We’re about to go into the fourth quarter of the year. That’s seven months since the Governor’s first executive order in reaction to the outbreak of Corona Virus/Covid-19. Remember: At the State and National levels, the orders to close businesses and stay 6-feet apart from each other were to prevent hospitals from becoming overwhelmed. That has changed over time to “slowing the spread” and other treading phrases. Sadly, the efforts to find the cause, prevention, and potential cure for the virus were invaded by politics and political views. Event reporting of virus statistics have been skewed. This has made too many of us question what is fact and fiction, and has made the “mask/no-mask” debate go from civil discussion to outright hostility in some areas of the country. Let me tell you things from recent weeks.
First, a little perspective: Since March, I have participated in 2-5 weekly updates from the Governor and his office, our US Congressional delegation, CDC, Small Business Administration, and with other experts. I have expressed the need to treat every business and every person fairly, to keep politics out of the virus response, and called out bad decisions when necessary. A specific example was he Governor’s July 27 executive order against bars with a specific liquor license, gyms, and water parks. There were other business association executives who agreed that was an unfair order and appeared to be driven by politics.
Over recent weeks, my counterparts throughout the country have reported incidents of public shouting matches, fist fights, hostile social media posting and business reviews (it’s called “flaming”), and worse. One Chamber executive said people in her city are calling the police on each other and businesses that seem to violate the virus regulations. Another was flamed on social media for holding an in-person event and accused of “spreading the virus” even though they followed established guidelines.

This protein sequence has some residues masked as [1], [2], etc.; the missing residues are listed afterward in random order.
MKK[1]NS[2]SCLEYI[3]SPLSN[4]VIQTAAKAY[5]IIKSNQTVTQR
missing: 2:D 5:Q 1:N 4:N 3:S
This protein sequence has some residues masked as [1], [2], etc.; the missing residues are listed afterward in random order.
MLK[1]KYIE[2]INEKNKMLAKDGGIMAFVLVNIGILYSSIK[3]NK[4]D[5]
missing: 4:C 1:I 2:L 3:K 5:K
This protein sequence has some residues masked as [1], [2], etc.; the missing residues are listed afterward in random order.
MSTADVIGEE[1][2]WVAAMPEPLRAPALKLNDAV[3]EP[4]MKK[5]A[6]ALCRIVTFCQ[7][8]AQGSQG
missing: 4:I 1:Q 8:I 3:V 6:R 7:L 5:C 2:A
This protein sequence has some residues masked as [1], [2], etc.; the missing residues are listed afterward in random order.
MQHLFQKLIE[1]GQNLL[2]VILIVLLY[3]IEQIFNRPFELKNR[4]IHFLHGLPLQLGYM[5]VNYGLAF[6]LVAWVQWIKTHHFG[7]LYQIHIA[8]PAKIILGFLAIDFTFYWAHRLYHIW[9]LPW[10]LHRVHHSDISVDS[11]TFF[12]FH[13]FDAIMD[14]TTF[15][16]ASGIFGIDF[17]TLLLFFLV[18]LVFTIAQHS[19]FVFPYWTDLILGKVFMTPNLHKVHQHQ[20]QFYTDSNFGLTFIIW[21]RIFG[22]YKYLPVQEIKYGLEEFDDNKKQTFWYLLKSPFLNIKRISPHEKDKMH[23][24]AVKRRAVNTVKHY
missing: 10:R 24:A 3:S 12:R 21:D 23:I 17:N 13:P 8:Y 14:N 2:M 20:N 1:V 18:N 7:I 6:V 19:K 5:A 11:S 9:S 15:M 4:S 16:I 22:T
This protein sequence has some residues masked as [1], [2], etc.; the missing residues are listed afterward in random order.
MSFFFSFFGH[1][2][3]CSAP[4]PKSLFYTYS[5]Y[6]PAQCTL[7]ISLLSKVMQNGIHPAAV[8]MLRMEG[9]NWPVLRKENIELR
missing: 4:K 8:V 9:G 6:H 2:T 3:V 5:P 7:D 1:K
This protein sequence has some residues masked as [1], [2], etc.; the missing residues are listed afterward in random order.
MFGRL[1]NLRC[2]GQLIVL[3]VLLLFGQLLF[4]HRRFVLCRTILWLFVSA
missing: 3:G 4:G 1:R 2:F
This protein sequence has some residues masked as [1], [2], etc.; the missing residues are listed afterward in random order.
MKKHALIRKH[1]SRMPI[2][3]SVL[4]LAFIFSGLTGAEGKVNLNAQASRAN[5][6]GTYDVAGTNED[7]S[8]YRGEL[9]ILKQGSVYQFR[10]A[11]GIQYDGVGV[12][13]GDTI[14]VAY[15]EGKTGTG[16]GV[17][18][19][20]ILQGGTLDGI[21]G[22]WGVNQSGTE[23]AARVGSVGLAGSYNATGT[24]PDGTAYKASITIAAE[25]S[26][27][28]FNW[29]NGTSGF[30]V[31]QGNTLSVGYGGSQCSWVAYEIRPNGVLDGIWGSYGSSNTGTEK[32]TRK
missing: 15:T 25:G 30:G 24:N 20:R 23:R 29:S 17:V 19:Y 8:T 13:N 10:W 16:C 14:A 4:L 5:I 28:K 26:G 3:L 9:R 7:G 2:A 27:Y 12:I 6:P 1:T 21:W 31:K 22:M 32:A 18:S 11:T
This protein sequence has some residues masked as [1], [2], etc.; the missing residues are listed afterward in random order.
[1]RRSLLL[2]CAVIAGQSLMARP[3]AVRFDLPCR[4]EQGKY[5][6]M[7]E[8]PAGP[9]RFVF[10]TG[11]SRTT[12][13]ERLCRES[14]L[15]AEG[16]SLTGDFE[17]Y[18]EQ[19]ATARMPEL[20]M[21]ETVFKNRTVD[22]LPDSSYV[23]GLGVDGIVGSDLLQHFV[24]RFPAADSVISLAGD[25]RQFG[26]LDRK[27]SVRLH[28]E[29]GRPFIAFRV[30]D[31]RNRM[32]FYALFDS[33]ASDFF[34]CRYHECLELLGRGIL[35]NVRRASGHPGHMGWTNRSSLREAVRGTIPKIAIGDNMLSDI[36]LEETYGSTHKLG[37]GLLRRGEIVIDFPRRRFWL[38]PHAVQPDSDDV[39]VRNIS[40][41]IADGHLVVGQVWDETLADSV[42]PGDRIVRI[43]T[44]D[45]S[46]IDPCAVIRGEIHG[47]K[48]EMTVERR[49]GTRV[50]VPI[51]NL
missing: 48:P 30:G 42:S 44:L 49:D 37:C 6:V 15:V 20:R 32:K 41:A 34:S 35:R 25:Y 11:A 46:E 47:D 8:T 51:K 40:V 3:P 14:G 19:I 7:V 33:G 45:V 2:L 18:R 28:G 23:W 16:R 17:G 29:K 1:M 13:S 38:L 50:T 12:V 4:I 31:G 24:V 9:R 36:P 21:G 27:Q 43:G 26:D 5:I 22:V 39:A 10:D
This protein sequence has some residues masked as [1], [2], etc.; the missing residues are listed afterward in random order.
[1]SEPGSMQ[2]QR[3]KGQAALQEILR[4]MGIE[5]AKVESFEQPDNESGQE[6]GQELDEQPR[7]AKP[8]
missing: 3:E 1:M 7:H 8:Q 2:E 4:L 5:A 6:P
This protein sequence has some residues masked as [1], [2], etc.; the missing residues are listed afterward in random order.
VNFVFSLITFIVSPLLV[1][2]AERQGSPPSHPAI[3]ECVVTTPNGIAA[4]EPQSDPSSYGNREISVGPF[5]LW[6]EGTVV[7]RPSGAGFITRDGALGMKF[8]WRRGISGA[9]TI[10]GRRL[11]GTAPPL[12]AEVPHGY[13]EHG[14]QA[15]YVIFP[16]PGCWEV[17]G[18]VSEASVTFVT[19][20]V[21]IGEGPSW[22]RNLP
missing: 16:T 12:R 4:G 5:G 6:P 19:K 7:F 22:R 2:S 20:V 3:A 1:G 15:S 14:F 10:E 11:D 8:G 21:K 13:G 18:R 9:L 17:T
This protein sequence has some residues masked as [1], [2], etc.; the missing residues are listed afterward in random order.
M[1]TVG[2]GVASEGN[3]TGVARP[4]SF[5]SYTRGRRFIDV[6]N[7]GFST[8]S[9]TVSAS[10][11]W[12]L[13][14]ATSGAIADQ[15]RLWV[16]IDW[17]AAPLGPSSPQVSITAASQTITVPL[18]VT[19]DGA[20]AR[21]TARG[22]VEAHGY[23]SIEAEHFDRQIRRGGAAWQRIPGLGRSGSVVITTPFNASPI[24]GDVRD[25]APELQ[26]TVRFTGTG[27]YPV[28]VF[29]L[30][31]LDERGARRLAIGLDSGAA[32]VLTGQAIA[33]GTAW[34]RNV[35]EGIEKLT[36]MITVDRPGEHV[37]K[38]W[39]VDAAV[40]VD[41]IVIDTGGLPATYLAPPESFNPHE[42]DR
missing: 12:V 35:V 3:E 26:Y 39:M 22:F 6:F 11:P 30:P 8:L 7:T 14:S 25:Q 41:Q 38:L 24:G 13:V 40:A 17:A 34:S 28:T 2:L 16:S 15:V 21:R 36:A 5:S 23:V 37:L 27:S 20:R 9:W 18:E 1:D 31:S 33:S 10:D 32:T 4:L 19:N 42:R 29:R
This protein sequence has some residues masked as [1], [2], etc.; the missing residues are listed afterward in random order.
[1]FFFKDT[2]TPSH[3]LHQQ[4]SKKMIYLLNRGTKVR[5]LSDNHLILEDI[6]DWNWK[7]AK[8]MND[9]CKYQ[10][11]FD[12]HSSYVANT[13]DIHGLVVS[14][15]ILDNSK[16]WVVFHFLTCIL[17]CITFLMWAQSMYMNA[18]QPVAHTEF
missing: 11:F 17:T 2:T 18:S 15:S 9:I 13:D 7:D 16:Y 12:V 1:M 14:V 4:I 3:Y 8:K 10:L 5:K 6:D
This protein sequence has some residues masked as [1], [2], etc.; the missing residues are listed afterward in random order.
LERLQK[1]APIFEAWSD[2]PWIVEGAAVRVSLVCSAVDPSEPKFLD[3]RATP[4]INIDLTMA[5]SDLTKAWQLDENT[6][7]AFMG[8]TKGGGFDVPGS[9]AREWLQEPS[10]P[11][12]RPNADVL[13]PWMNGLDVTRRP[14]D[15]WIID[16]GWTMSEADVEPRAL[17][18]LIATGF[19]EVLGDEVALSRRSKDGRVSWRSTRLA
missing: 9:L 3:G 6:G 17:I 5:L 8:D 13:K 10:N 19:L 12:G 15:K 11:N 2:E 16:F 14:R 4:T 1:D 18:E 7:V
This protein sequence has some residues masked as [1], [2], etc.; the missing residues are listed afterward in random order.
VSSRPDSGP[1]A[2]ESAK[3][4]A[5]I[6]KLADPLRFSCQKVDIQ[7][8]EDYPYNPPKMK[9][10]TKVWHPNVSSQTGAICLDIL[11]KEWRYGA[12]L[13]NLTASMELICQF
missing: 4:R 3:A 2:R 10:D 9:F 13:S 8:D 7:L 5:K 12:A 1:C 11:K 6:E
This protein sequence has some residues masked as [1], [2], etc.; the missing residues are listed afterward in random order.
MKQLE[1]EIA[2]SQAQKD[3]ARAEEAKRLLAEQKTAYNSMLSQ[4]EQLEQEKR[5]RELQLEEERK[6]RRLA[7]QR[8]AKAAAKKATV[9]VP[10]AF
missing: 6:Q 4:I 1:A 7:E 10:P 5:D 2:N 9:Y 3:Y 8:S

The choice to begin in-person activities requires meeting government guidelines, anticipated participation from Members, ensuring safety of attendees and staff, available liability coverage, and reduction of any potential risk. Members regularly give me their opinions about in-person events. It’s an even split between the “yes” and “no” responses. It’s the same percentage when asked about the necessity of wearing a mask. Many stated they wouldn’t attend any events until virus counts go down or a vaccine is available. There’s also the consideration of ensuring the location complies with government regulations. This includes the Chamber office and Visitor Information Center. So you’re aware, many of the State’s Visitors Information Centers remain closed because of the strict virus guidelines.
I continue to monitor the virus situation and government regulations as it relates to Chamber of Commerce activities. The Maricopa County Board of Supervisors has a formal meeting on October 7. Whether or not a review of the county’s mask mandate will be on the agenda has yet to be determined. Arizona Department of Health Services (AZDHS) has the county designated as a high case count for the virus. Governor Ducey hasn’t held a virus briefing in several weeks nor has his staff shared any new information. Some or much of what transpired over the past seven month could have been avoided had the State Legislature resumed their session earlier in the year.
The Chamber, along with many other associations and corporations, believes there will be significant change within the next three months. The Chamber is planning for a bold future whether the virus threat has been eliminated or if we have to adapt to get things moving again. Limping along as our economy has been doing isn’t helping enough people and certainly not the community. We need to get money circulating and need to bring in more dollars from outside the area. I also hope the future will have common sense replace political motives at the State and Federal levels. Members can rely on the Chamber to be their voice in government, provide resources, and offer opportunities to help you reach your business goals.
Until there’s a change with government guidelines, the Chamber will continue to serve virtually and by appointment. Expect another update when the government’s virus restrictions are adjusted.